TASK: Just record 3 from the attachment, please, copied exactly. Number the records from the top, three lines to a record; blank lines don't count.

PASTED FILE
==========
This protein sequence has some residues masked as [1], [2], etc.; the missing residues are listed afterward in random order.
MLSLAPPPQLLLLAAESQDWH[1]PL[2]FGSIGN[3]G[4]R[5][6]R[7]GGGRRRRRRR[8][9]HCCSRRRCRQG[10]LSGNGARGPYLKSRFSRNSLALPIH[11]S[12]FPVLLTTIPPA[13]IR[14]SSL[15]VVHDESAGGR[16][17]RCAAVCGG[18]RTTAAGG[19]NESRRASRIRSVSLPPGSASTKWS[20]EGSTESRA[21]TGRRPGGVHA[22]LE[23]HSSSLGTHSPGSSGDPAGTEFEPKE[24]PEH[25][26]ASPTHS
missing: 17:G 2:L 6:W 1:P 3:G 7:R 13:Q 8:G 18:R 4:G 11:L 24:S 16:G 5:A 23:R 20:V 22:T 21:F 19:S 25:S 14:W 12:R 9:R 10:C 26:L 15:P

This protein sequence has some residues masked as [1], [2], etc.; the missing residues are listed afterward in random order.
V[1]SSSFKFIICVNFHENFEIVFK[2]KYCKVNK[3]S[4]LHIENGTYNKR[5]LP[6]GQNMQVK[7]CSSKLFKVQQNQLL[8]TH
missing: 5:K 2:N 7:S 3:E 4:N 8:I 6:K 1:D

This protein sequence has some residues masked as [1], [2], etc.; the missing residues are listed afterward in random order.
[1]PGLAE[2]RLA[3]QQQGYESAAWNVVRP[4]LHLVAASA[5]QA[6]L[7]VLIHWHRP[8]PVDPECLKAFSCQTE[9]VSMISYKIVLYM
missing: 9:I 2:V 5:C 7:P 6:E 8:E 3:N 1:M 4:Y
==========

This protein sequence has some residues masked as [1], [2], etc.; the missing residues are listed afterward in random order.
[1]PGLAE[2]RLA[3]QQQGYESAAWNVVRP[4]LHLVAASA[5]QA[6]L[7]VLIHWHRP[8]PVDPECLKAFSCQTE[9]VSMISYKIVLYM
missing: 9:I 2:V 5:C 7:P 6:E 8:E 3:N 1:M 4:Y